Schlori Swim Cushions for Children: All Natural Cotton Swimming Aids

Swim floats aren’t absolutely necessary for teaching kids how to swim, but they sure do help them get comfortable in the water. Our family has tried a number of swimming aids for our children over the years, from kickboards to styrofoam noodles, plastic swim ‘wings’ to plastic/rubber inner tubes, and every single one of them is made from PVC/plastic/foam. Plus, they just get in the way of the natural swimming motion of kids bodies.

For parents who want an alternative to plastic floaties, there’s another choice of swimming aids for your children: Schlori Swim Cushions – 100% pure cotton swim floats that hold a child’s body in a natural position in the water.

We got a chance to try out the Schlori Swim Cushion with our four year old, thanks to Peace Love Organic Earth, and I’m really impressed with them so far. The floats are sewn out of cotton canvas, with no valves or openings in them, and they hold air when they get wet, as the natural fibers swell up. We have a cotton canvas tent for the family, and it does the same thing, except it keeps the water out.

The most difficult thing for me about these was figuring out how to inflate them – there’s no valve! The instructions say to “Draw one corner of the cushion apart and press the thumbs deeply into the corner. Place the mouth into the depression and blow strongly through the material into the cushion to blow it up.”

As wary as I was about placing my mouth in a depression (!), I worked at one of the corners until I could make a mouthpiece out of it and began trying to force air through it. Not as easy as it sounds… After a few minutes, and only seeing a couple of stars, I got the hang of it, and the first one was inflated in quick order.  The second one didn’t take me long to inflate – perhaps a bit longer than blowing up a plastic floatie.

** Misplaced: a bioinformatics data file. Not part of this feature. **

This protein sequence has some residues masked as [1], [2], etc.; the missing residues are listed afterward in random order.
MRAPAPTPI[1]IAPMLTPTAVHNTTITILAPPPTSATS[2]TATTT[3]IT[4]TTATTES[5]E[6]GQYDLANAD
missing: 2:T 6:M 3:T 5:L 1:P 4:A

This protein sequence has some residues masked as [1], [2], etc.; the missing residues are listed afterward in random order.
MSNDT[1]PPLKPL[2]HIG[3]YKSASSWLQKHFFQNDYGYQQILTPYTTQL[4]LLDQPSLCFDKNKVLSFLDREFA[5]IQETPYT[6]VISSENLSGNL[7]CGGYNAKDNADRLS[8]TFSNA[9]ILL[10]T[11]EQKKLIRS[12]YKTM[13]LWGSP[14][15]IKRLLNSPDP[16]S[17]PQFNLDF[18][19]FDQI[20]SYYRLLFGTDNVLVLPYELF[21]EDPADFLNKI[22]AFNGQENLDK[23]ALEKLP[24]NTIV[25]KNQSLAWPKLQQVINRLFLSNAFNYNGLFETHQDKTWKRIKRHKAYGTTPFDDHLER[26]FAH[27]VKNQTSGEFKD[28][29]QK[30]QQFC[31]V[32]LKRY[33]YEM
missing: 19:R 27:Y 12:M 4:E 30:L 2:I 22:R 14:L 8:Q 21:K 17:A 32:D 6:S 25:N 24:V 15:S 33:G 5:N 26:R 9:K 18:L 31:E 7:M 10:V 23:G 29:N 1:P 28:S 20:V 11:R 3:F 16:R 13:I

The Schlori Swim Cushions are attached by an adjustable cotton strap that goes in front, just under the breast bone of the child, and the cushions are positioned right behind the arms. Easy to put on, although if your kid is still dry, they’re dripping wet with cold water, it’s tricky to get them to hold still.

Once we got our daughter in the pool, she had to adjust to being bouyed up from behind and not from her arms as most floaties do, but once she got used to it, she was able to paddle around easily. Because the floats are in the back of the child, getting her to put her body prone in the water was quite a bit easier, and she had to be dragged out of the pool afterward kicking and screaming (OK, not quite, but it was pretty close).

The Schlori swim floats are pretty sweet, and due to the way they’re made, they won’t spring a leak like the floaties do. I think they’re a good investment in your child.

Here’s a little German swimming entertainment, so you can see the Schlori Swim Cushion in action:

Derek Markham

Things I dig include: simple living, natural fatherhood, attachment parenting, natural building, unassisted childbirth (homebirth), bicycles, permaculture, organic and biodynamic gardening, vegan peanut butter cookies with chocolate chips, bouldering, and the blues. Find me elsewhere at @NaturalPapa, @DerekMarkham, Google+, or RebelMouse.

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